Developer negotiating to avoid referendum - The Explorer: Import

Developer negotiating to avoid referendum

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Posted: Wednesday, November 17, 2004 12:00 am | Updated: 7:48 am, Thu Mar 24, 2011.

Nov. 10, 2004 - Development in the desert of north Marana has once again put a group of citizens at odds with the town council, as a neighborhood coalition has threatened to override the council's decision to rezone 230 acres south of Moore Road and west of Thornydale Road.

The action taken by the Marana Town Council could be subject to voter approval if members of the committee Citizens For Responsible Growth In Marana and the developer Cottonwood Properties cannot reach a compromise.

Marana residents could then decide whether the rezoning will remain in effect. The council approved the Tortolita Vistas Specific Plan at a July 20 meeting, which would allow for the development of 400 homes on a swath of land previously zoned for 70 homes.

At the meeting, Marana residents Doug McVie and Carol Phelan-Smith expressed concerns about the effect of the development on the surrounding community and environment. The council listened to their arguments, then voted unanimously in favor of the rezoning. However, that decision did not end the issue. Kevin McHugh, secretary of Citizen's For Responsible Growth In Marana, said Marana residents approached the committee and asked for assistance in carrying out a referendum to overturn the council's action.

The committee has filed its application and gathered the necessary signatures to move forward with the referendum, said Town Clerk Jocelyn Bronson. According to the referendum petition's certification, the Pima County recorder verified the signatures Sept. 10. The next step will be the town council to set a date for the vote either in the March or May election.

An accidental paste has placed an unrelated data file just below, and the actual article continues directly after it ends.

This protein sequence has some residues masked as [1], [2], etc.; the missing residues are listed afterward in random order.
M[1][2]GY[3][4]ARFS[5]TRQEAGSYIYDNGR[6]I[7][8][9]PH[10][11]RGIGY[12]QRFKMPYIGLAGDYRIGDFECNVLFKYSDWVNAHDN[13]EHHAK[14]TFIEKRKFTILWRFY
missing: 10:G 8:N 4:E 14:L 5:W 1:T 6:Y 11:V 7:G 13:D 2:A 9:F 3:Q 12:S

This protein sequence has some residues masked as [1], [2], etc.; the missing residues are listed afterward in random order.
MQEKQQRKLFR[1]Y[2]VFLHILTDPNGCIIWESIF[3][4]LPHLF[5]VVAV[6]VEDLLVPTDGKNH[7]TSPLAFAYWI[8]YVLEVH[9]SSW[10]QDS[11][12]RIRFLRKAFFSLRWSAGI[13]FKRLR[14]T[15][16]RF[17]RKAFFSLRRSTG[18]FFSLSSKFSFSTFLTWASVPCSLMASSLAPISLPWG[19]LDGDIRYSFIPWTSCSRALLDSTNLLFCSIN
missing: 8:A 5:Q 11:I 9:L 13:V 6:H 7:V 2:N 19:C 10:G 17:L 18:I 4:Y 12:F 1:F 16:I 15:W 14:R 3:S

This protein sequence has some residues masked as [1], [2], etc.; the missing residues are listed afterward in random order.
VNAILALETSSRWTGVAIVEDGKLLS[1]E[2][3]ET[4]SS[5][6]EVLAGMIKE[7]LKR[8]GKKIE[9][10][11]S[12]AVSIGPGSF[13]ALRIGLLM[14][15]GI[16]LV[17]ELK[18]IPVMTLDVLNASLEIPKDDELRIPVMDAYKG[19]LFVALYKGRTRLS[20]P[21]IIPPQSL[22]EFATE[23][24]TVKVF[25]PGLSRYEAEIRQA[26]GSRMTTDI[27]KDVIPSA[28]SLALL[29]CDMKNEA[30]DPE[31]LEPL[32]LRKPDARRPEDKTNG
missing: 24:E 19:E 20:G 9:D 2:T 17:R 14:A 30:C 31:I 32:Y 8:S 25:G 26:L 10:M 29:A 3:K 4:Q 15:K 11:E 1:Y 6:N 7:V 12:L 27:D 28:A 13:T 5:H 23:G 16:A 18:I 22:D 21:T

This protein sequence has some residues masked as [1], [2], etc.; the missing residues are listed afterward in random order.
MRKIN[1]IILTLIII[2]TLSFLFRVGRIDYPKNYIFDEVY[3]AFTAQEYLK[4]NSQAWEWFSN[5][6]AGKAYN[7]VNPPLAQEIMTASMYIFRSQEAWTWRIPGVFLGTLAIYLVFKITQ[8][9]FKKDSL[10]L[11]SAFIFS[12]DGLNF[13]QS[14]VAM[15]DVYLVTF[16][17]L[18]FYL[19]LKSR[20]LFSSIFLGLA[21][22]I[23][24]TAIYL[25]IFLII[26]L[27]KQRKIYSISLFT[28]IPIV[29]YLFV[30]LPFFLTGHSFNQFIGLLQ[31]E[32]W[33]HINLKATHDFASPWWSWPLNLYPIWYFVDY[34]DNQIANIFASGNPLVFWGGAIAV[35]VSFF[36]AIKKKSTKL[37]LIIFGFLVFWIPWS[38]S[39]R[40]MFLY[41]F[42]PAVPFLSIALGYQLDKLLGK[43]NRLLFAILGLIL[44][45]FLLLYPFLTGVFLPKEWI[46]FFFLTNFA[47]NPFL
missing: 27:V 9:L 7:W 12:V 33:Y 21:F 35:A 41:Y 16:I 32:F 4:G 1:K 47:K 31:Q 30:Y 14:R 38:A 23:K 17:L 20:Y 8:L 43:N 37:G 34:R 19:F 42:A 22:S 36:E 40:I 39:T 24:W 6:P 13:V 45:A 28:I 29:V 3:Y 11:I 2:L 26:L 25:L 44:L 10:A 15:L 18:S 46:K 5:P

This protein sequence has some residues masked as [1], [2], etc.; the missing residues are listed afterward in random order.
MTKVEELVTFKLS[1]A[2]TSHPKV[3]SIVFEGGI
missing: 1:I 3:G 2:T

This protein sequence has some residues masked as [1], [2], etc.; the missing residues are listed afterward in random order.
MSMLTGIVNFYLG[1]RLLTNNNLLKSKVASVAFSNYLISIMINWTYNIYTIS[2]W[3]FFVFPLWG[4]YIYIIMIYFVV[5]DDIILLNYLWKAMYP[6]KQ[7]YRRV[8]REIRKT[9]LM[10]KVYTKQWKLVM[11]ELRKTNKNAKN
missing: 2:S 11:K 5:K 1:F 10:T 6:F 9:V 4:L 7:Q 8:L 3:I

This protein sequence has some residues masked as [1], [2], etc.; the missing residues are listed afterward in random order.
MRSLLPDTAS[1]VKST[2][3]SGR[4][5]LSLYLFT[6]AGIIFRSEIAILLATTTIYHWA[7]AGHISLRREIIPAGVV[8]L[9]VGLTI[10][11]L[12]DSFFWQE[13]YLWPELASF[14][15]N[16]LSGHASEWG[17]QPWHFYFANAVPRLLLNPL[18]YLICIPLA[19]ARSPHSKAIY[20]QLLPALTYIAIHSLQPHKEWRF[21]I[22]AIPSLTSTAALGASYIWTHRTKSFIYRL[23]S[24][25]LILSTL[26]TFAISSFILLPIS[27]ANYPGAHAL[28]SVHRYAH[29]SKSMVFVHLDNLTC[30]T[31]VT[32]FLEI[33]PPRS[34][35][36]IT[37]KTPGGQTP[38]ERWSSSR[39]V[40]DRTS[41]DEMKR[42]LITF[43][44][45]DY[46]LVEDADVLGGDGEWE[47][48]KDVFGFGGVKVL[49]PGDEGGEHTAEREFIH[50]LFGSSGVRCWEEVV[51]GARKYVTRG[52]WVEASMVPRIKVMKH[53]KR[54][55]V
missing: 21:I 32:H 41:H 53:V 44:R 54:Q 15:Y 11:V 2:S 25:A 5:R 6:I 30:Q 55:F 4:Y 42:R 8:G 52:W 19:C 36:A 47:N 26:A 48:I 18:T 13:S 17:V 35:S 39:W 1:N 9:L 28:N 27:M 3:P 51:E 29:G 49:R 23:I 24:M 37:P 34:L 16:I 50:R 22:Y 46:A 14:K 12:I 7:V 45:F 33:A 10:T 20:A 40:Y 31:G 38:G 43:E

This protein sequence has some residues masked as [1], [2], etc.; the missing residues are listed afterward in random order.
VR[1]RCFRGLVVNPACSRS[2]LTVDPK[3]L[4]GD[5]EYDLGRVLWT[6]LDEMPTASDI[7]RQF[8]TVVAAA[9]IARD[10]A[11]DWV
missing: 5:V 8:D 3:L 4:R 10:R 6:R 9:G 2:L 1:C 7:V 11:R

McHugh said the issue could be resolved without a referendum if Cottonwood Properties and the community group can agree to a development with fewer houses.

"Should the developer do one of these developments that meets with community approval it would be an awfully big advance," McHugh said.

Members on both sides seemed reluctant to speak openly about the referendum. Cottonwood Properties Vice President Bill Hallinan declined to comment, and said in a telephone message that, at this point in the negotiations, open discussion would be inappropriate. The spokesperson of the neighborhood coalition that reacted against the initial rezoning, Christina McVie, did not return several phone calls seeking comment. McVie and McHugh are co-founders of Desert Watch, an environmental group that has involved itself in several development battles in the Northwest.

McHugh said the community members did not have a problem with some development on the property; it was mainly the scope of the current development. He said many residents would be willing to agree to a lower number of houses on the property. Early negotiations between Cottonwood Properties and the community coalition had been successful, with discussions of lowering the number of homes built on the property from 400 to 167, McHugh said.

If both sides can agree to a number, the developer would bring a new proposal for the Tortolita Vistas Specific Plan to be subject to council approval. Should this happen a voter referendum would be avoided, McHugh said.

"This may never go to referendum," McHugh said. If a compromise can be reached, Citizens For Responsible Growth also would have to contact the 31 Marana residents who signed the petition for referendum to ensure their agreement.

McHugh said when Cottonwood Properties owner David Mehl discussed the Tortolita Vistas project with community members he was willing to address their concerns.

Town Manager Mike Reuwsaat said he was aware of the referendum. The reason the town allowed 400 homes on the property was because the town could allow the developer to build on up to 40 percent of the land, leaving 60 percent as open space, Reuwsaat said.

McHugh said two factors led to the community's attempt at a referendum for the Tortolita Vistas project: the size of the development and the lack of communication with the community before the development moved forward.

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